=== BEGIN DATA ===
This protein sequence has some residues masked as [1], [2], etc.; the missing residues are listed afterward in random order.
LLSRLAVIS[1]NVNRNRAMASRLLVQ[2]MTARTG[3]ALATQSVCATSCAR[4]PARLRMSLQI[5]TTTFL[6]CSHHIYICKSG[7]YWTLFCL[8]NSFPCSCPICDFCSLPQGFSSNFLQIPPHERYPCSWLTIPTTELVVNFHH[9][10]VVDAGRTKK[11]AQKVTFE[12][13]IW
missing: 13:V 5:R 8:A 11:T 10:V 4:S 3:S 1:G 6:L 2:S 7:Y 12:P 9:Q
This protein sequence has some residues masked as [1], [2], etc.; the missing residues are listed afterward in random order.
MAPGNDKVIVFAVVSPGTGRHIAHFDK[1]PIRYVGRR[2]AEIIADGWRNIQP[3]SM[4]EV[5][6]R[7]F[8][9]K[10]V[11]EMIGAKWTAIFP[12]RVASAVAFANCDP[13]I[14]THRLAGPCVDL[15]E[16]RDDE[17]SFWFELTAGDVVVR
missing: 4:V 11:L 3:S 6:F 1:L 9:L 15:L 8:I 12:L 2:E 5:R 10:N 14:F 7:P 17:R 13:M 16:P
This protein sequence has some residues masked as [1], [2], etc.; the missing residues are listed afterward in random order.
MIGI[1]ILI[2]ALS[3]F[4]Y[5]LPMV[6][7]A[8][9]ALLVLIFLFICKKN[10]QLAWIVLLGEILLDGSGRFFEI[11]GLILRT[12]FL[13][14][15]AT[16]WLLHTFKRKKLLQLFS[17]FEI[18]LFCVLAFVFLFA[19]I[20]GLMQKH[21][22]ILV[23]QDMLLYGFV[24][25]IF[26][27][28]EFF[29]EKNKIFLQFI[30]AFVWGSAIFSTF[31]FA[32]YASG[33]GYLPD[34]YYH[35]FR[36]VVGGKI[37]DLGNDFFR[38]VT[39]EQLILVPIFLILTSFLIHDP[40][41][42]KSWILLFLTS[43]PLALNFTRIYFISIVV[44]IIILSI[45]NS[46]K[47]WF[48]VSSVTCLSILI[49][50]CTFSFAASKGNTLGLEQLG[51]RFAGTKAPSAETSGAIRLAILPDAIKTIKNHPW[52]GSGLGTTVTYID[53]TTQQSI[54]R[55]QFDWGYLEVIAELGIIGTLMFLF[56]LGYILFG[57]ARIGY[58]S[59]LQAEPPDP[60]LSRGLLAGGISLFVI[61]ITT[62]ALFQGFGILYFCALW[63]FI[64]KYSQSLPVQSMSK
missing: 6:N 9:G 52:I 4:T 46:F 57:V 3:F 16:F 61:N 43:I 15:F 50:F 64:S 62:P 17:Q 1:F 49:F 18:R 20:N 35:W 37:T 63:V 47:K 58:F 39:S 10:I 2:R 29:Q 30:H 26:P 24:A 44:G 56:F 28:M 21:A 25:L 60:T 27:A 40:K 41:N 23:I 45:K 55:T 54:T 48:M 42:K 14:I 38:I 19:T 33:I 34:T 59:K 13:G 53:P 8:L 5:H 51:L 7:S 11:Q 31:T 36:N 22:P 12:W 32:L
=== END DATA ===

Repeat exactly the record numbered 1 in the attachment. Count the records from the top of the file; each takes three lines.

This protein sequence has some residues masked as [1], [2], etc.; the missing residues are listed afterward in random order.
LLSRLAVIS[1]NVNRNRAMASRLLVQ[2]MTARTG[3]ALATQSVCATSCAR[4]PARLRMSLQI[5]TTTFL[6]CSHHIYICKSG[7]YWTLFCL[8]NSFPCSCPICDFCSLPQGFSSNFLQIPPHERYPCSWLTIPTTELVVNFHH[9][10]VVDAGRTKK[11]AQKVTFE[12][13]IW
missing: 13:V 5:R 8:A 11:T 10:V 4:S 3:S 1:G 6:L 2:S 7:Y 12:P 9:Q